A Status of Forces Agreement is
not any particular treaty, but is instead a type of treaty which might be
employed in order to help address the relationship between two different
countries in terms of the armed forces of those countries. A Status of Forces
Agreement sets out the terms between a host country and another nation whose
forces might be remaining within the host country for some purpose.
The Status of Forces Agreement
would, for example, set out the rights and responsibilities afforded to the
military troops of the foreign country within the host country, such that the
status of these troops is understood with regard to international politics. The
Status of Forces Agreement would not dictate the exact terms of the agreement
by which military forces are stationed within the host country, however. It
would instead only establish the nature of the status that those military
forces might have within the host country.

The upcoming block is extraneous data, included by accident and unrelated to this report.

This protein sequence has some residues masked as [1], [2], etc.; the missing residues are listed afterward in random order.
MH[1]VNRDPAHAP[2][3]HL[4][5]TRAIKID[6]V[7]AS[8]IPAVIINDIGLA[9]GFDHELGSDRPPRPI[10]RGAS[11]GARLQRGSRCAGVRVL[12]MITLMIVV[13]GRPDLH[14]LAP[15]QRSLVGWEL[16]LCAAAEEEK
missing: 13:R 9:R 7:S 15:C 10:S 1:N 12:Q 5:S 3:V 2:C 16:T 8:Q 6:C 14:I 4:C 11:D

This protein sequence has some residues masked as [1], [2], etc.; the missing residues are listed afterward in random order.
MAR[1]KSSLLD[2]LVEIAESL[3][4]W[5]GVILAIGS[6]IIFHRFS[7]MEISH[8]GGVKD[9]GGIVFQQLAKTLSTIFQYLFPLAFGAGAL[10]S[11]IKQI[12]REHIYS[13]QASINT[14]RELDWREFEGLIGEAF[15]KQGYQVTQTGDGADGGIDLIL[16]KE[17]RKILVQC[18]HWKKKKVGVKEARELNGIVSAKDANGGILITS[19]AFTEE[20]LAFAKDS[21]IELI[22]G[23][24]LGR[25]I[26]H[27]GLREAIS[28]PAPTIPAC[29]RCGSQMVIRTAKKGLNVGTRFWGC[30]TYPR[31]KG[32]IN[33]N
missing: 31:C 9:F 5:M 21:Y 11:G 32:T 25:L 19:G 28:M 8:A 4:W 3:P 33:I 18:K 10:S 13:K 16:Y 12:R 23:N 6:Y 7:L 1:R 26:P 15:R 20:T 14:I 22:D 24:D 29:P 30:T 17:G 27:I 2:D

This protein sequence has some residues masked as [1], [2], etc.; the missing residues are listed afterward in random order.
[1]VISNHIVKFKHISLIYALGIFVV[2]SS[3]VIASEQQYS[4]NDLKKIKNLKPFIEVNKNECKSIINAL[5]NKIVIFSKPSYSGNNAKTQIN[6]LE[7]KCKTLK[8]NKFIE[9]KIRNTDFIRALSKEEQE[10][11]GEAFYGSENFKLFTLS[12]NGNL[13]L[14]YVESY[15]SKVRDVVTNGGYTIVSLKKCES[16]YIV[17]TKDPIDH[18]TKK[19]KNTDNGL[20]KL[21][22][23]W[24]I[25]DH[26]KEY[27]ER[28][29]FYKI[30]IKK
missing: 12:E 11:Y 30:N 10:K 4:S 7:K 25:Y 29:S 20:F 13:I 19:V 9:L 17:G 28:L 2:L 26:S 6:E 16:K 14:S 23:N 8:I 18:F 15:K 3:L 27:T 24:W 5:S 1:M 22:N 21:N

The United States has a great
many different instances of a Status of Forces Agreement, as it must have one
Status of Forces Agreement for every country in which it has stationed a
significant military presence. This means that the United States has a Status
of Forces Agreement for states including the United Kingdom, Russia, South
Korea, and France, as well as for other nations where the American military
presence might be considered more integral, such as Iraq or Afghanistan. The
different Status of Forces Agreements are specifically designed to dictate the
legal rules regarding the nature of these military forces in a foreign country.